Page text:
Answer:

The very best way to ensure you get the best possible price is to engage in a competitive process where multiple buyers bid on your business. At the very least, you want potential buyers to believe that there’s a credible chance that other buyers may be interested and capable to make a viable bid to acquire the company.

The key is to avoid granting a potential buyer exclusivity before agreeing on the key terms of a deal in a thorough letter of intent and then keeping the exclusivity period short enough to give you the ability to keep the potential buyer’s feet to the fire.

If you can’t engage in a truly competitive process, then you’ll at least want to have a professional valuation performed by a qualified business appraiser so that you have some guidepost against which to judge a potential acquisition offer. Of course, an appraiser’s opinion of value doesn’t mean someone is willing to pay that appraised value, but it will give you a gut check to see if the prospective acquirer is in the ballpark.

While each of these professionals do generate additional costs, the right partner should more than pay for itself by helping you increase the purchase price – or by giving you piece of mind that you’re not selling yourself short.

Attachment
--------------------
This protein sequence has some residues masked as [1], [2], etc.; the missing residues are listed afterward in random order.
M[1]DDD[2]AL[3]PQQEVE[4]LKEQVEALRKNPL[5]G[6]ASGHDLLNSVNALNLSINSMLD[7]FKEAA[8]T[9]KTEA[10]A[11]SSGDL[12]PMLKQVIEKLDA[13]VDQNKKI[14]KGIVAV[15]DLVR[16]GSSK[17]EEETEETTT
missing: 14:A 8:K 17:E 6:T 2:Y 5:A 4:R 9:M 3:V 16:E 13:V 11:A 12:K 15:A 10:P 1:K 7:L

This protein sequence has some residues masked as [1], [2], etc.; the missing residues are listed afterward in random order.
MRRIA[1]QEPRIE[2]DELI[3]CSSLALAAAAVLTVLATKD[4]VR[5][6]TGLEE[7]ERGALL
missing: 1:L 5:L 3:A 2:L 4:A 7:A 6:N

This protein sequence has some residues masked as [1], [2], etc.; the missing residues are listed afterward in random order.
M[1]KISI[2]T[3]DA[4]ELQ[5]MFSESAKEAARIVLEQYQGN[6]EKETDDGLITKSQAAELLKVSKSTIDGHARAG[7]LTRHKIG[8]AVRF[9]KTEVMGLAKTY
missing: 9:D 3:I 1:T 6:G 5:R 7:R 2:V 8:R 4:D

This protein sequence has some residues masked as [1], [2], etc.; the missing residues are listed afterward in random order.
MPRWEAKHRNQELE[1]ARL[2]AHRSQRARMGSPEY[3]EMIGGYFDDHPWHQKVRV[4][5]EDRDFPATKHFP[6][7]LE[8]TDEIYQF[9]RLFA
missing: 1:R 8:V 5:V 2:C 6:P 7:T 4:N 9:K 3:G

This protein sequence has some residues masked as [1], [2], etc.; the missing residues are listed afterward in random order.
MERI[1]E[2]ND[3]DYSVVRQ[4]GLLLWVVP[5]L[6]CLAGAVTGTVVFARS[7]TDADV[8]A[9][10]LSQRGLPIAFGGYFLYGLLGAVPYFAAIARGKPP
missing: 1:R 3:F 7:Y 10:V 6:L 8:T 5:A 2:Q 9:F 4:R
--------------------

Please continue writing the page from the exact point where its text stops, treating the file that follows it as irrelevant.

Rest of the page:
We can help you find the right partner to conduct a competitive process and/or appraisal for your company, and we can help you to maintain your leverage through every step of the deal. 

Cross-Border Asset Sale in the Robotics Industry

We assisted this robotics integrator in selling their assets to a publically traded company in New Zealand. 

View Our Case Study

Closing Adjustments

Part of Eric Duffee’s Anatomy of a Deal series, this piece looks at how + why purchase prices can change during a transaction. 

View Our Article

Growth Equity Investment in Fast-Casual Restaurant Business

In which we helped PIADA, a long-time client, with a significant growth equity investment from a private equity firm. 

View Our Case Study